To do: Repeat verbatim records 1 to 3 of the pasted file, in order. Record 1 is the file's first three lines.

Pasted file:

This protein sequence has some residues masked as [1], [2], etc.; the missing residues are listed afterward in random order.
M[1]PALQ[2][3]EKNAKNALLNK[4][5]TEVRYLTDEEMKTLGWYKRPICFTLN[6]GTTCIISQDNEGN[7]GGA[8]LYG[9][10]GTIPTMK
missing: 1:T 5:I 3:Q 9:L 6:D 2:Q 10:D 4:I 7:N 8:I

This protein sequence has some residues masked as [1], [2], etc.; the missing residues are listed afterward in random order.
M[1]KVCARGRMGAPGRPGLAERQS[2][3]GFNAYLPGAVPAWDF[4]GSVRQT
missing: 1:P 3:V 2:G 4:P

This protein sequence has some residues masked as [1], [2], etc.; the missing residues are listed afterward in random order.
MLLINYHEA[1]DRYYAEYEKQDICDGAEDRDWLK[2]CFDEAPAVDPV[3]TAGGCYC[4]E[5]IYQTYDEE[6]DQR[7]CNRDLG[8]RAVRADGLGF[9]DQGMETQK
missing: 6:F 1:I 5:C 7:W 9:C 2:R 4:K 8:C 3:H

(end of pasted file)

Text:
This protein sequence has some residues masked as [1], [2], etc.; the missing residues are listed afterward in random order.
M[1]PALQ[2][3]EKNAKNALLNK[4][5]TEVRYLTDEEMKTLGWYKRPICFTLN[6]GTTCIISQDNEGN[7]GGA[8]LYG[9][10]GTIPTMK
missing: 1:T 5:I 3:Q 9:L 6:D 2:Q 10:D 4:I 7:N 8:I

This protein sequence has some residues masked as [1], [2], etc.; the missing residues are listed afterward in random order.
M[1]KVCARGRMGAPGRPGLAERQS[2][3]GFNAYLPGAVPAWDF[4]GSVRQT
missing: 1:P 3:V 2:G 4:P

This protein sequence has some residues masked as [1], [2], etc.; the missing residues are listed afterward in random order.
MLLINYHEA[1]DRYYAEYEKQDICDGAEDRDWLK[2]CFDEAPAVDPV[3]TAGGCYC[4]E[5]IYQTYDEE[6]DQR[7]CNRDLG[8]RAVRADGLGF[9]DQGMETQK
missing: 6:F 1:I 5:C 7:W 9:C 2:R 4:K 8:C 3:H